Rape and Domestic Violence: The law criminalizes rape, including spousal rape, and provides penalties of up to 15 years in prison.
Officials may temporarily deny abusers access to the household without a court order, put them under a restraining order, or in severe cases prosecute them for assault or rape and require them to pay damages. Penalties depend on the nature of the case. The government enforced the law.
Approximately 12,000 to 13,000 cases of sexual violence are reported annually to police. According to the Federal Office for Family and Civic Duties, approximately one in four women between the ages of 16 and 85 has been a victim of domestic violence at least once in her life.
The federal government, the states, and NGOs supported numerous projects to deal with gender-based violence, both to prevent it and to give victims greater access to medical care and legal assistance. During the year approximately 350 women’s shelters operated throughout the country. The NGO Central Information Agency of Autonomous Women’s Homes (ZIF) reported accessibility problems, especially in bigger cities, because women who found refuge in a shelter tended to stay there longer due to a lack of available and affordable housing. ZIF stated the number of refugee women seeking protection in shelters rose since the refugee influx in 2015.
Female Genital Mutilation/Cutting (FGM/C): FGM/C of women and girls is a criminal offense punishable by one to 15 years in prison. FGM/C affected segments of the immigrant population and their German-born children. In February the Federal Ministry for Family Affairs, Senior Citizens, Women, and Youth estimated in a study that 50,000 women in the country were victims of FGM. The study further stated that this number reflected an increase of one-third compared with 2014 and traced the increase to the number of refugees coming from Eritrea, Iraq, Somalia, Egypt, and Ethiopia. A working group under the leadership of the Federal Ministry for Family Affairs, Senior Citizens, Women, and Youth worked with other federal government bodies and all 16 states to combat FGM.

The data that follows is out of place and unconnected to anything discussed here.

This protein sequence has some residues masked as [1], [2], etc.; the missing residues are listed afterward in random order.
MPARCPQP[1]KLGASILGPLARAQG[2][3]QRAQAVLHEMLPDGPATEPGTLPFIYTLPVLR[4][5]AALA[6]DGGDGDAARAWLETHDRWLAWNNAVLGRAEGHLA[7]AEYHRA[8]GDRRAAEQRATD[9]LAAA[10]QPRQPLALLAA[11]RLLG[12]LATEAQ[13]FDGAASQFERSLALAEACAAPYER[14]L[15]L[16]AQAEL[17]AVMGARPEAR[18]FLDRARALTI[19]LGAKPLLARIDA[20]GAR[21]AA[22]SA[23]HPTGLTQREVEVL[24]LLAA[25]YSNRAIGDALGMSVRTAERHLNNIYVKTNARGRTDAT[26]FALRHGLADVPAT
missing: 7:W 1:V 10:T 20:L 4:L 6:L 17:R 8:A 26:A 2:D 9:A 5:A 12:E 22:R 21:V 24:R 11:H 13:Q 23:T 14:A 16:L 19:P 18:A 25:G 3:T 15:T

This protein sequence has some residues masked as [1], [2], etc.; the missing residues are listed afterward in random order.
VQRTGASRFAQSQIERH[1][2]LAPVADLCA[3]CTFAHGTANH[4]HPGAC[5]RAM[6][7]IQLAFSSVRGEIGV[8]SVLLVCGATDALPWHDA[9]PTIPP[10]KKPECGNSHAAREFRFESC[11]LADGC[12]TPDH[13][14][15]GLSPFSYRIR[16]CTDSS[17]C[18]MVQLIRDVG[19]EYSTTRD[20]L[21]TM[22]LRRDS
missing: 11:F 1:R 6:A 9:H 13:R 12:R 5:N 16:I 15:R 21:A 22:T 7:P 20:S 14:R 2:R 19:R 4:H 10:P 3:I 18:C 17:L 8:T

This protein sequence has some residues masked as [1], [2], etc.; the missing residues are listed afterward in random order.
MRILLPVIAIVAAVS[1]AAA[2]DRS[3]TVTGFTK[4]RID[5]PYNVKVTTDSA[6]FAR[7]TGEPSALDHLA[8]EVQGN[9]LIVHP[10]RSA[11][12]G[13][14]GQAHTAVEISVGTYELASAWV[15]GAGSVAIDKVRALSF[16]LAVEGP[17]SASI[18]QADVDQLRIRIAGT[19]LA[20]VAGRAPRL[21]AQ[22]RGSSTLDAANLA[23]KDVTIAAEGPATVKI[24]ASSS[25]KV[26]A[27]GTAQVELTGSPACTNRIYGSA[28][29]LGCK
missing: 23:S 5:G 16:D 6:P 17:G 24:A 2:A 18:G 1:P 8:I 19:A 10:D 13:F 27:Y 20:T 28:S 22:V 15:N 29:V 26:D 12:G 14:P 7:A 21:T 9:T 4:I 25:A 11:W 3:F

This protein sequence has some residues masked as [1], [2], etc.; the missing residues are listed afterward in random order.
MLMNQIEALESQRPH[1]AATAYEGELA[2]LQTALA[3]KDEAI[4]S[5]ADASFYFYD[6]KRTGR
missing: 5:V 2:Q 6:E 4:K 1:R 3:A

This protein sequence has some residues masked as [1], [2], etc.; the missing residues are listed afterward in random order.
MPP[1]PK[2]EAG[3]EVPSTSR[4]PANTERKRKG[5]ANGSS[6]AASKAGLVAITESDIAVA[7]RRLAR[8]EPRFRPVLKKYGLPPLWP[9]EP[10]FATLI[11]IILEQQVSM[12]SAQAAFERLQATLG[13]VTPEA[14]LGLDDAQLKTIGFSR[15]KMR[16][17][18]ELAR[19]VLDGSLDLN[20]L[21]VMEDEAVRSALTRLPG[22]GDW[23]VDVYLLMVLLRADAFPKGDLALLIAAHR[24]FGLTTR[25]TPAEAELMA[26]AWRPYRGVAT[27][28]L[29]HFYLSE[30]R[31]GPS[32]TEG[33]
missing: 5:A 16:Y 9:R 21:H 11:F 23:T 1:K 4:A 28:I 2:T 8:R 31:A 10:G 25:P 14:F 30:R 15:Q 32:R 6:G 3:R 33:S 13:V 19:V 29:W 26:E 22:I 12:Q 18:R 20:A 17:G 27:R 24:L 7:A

Other Harmful Traditional Practices: The law criminalizes “honor killings” as murder and provides penalties that include life in prison. The government enforced the law effectively.
Court proceedings continued in Wuppertal, North Rhine-Westphalia, regarding the suspected honor killing of a 35-year-old Iraqi Yazidi woman, Hanaa S. In June the woman’s brother-in-law confessed to kidnapping and killing her. The government financed various projects that aim to tackle this problem.
Sexual Harassment: Sexual harassment of women was a recognized problem and prohibited by law. The law requires employers to protect employees from sexual harassment. Various disciplinary measures against harassment in the workplace were available, including dismissal of the perpetrator. The law considers an employer’s failure to take measures to protect employees from sexual harassment to be a breach of contract, and an affected employee has the right to paid leave until the employer rectifies the problem. Unions, churches, government agencies, and NGOs operated a variety of support programs for women who experienced sexual harassment and sponsored seminars and training to prevent it.
In July police in Schorndorf, Baden-Wuerttemberg, recorded nine cases of sexual assault during a public festival. While three of those cases could not be substantiated, local police and Stuttgart prosecutors continued investigating sexual harassment allegations against four unknown and two known suspects.
As of August the state attorney in Hamburg initiated 245 prosecutions related to charges of 400 women being sexually harassed or assaulted during New Year’s Eve celebrations in 2015 in Hamburg. During New Year’s Eve of 2016, with increased police presence, there were 14 reports of sexual harassment. Police identified 10 suspects.
Coercion in Population Control: There were no reports of coerced abortion, involuntary sterilization, or other coercive population control methods. Estimates on maternal mortality and contraceptive prevalence are available at: www.who.int/reproductivehealth/publications/monitoring/maternal-mortality-2015/en/.
Discrimination: Men and women enjoy the same legal status and rights under the constitution, including under family, labor, religious, personal status, property, nationality, and inheritance laws. The law provides for equal pay for equal work. Women were underrepresented in highly paid managerial positions and overrepresented in some lower-wage occupations (see section 7.d.).